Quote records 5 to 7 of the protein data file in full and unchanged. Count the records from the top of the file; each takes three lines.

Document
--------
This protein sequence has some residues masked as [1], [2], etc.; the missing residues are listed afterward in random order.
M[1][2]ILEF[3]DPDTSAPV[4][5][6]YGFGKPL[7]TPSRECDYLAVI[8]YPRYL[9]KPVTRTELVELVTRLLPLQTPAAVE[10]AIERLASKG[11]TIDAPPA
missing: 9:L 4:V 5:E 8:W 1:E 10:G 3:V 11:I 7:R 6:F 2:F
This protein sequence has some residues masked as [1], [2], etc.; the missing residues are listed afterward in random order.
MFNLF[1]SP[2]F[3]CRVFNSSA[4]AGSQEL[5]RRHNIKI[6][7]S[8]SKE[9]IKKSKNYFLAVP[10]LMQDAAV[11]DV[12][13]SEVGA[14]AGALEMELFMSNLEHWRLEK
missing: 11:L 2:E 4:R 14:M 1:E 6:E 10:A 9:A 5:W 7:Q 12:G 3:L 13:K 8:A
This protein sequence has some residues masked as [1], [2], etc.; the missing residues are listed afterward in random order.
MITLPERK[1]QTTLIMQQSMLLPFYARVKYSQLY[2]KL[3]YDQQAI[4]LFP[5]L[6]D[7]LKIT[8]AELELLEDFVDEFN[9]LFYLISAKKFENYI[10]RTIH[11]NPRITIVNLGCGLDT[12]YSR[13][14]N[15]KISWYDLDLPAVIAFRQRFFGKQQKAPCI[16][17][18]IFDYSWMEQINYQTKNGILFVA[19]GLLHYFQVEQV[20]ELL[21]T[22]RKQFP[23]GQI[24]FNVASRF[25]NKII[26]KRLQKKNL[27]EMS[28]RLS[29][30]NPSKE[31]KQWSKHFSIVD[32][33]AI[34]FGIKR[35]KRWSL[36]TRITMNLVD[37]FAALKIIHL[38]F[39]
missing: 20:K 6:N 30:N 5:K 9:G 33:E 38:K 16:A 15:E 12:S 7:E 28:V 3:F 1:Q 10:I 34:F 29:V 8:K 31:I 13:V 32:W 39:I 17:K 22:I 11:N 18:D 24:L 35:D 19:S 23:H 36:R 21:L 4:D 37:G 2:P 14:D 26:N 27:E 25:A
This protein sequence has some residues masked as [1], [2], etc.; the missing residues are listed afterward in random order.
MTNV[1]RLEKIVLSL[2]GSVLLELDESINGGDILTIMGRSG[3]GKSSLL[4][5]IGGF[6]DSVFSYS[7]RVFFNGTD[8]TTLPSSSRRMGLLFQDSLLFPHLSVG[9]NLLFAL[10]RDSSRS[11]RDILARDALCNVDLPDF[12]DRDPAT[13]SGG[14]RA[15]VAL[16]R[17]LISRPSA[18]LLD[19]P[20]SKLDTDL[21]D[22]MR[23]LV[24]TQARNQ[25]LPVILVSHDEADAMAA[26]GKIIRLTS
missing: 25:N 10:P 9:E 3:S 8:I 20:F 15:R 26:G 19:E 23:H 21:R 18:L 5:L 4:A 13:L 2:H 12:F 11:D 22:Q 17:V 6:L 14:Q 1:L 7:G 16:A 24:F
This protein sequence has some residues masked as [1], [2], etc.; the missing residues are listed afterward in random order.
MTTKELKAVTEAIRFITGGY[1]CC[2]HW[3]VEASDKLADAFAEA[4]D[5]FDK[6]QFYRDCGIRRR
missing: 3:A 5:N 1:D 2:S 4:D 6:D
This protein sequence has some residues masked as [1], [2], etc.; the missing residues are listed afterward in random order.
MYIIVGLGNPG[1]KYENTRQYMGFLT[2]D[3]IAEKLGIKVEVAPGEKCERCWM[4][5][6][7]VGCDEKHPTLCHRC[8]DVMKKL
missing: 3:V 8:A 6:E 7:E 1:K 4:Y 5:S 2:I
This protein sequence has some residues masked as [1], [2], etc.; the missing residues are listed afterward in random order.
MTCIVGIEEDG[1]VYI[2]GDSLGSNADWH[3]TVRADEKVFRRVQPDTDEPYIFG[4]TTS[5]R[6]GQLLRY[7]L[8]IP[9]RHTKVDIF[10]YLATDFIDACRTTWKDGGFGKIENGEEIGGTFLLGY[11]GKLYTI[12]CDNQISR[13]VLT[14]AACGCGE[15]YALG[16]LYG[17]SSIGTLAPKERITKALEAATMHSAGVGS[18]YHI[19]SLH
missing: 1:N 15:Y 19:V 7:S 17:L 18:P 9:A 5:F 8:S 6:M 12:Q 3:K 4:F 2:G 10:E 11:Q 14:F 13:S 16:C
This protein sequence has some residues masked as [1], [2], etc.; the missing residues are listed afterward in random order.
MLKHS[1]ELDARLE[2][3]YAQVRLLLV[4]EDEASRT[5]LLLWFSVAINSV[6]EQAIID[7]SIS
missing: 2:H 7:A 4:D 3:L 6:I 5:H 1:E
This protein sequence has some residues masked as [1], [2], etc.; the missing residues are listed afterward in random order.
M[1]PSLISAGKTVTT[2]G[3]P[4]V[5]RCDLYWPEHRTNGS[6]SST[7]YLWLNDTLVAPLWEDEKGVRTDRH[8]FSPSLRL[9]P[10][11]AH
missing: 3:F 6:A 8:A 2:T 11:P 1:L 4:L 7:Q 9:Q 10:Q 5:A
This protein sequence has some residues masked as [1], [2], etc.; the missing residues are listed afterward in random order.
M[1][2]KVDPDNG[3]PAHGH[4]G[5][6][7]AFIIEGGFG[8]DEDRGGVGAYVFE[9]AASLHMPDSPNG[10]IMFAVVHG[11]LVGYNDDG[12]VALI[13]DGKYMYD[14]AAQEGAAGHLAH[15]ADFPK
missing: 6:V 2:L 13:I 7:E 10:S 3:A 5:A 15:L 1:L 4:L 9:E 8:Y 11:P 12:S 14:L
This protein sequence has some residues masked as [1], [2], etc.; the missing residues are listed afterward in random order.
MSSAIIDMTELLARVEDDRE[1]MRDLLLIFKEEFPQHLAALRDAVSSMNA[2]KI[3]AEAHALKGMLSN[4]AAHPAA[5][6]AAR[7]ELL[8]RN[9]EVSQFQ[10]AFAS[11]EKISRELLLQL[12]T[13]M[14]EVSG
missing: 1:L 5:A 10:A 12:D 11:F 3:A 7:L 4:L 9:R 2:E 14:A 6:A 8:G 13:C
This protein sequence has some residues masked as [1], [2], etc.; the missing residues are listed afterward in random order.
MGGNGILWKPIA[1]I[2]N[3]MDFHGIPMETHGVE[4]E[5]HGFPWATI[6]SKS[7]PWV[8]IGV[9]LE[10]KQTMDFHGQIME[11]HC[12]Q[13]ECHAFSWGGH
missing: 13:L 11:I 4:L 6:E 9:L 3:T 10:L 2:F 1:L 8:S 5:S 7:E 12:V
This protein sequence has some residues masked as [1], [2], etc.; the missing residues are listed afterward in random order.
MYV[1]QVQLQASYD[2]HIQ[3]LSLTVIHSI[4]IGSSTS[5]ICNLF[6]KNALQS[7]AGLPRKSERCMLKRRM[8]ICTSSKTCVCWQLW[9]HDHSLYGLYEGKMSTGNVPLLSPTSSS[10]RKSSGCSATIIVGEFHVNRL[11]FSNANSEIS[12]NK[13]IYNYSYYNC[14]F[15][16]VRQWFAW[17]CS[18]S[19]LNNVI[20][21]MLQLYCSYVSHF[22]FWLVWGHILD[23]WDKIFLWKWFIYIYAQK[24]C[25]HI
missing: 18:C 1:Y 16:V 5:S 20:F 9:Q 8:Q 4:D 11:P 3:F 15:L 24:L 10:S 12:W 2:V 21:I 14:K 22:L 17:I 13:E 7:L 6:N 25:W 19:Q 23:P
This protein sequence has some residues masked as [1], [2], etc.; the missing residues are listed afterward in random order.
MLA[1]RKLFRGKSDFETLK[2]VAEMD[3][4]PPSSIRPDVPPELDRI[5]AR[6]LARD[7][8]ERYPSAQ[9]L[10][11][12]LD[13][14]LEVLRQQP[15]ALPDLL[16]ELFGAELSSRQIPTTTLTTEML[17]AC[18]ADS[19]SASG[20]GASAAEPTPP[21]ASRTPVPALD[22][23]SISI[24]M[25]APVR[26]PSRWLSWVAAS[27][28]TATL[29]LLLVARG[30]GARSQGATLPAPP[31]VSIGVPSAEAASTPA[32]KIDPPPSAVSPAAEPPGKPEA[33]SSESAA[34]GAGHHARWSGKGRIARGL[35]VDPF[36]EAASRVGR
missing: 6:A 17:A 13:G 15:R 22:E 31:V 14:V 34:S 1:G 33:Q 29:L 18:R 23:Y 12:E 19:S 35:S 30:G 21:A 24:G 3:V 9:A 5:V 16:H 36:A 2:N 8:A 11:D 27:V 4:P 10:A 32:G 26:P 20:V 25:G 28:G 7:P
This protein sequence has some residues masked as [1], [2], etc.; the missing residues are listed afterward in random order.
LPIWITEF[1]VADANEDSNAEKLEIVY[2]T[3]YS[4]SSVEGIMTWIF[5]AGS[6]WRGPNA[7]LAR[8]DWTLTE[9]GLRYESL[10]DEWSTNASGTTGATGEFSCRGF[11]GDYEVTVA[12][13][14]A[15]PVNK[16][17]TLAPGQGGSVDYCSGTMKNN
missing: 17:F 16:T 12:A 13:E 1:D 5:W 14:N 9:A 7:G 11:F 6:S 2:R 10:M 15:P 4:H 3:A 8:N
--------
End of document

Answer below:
This protein sequence has some residues masked as [1], [2], etc.; the missing residues are listed afterward in random order.
MTTKELKAVTEAIRFITGGY[1]CC[2]HW[3]VEASDKLADAFAEA[4]D[5]FDK[6]QFYRDCGIRRR
missing: 3:A 5:N 1:D 2:S 4:D 6:D
This protein sequence has some residues masked as [1], [2], etc.; the missing residues are listed afterward in random order.
MYIIVGLGNPG[1]KYENTRQYMGFLT[2]D[3]IAEKLGIKVEVAPGEKCERCWM[4][5][6][7]VGCDEKHPTLCHRC[8]DVMKKL
missing: 3:V 8:A 6:E 7:E 1:K 4:Y 5:S 2:I
This protein sequence has some residues masked as [1], [2], etc.; the missing residues are listed afterward in random order.
MTCIVGIEEDG[1]VYI[2]GDSLGSNADWH[3]TVRADEKVFRRVQPDTDEPYIFG[4]TTS[5]R[6]GQLLRY[7]L[8]IP[9]RHTKVDIF[10]YLATDFIDACRTTWKDGGFGKIENGEEIGGTFLLGY[11]GKLYTI[12]CDNQISR[13]VLT[14]AACGCGE[15]YALG[16]LYG[17]SSIGTLAPKERITKALEAATMHSAGVGS[18]YHI[19]SLH
missing: 1:N 15:Y 19:V 7:S 17:L 18:P 9:A 5:F 8:S 6:M 12:Q 3:K 4:F 2:G 10:E 11:Q 14:F 13:S 16:C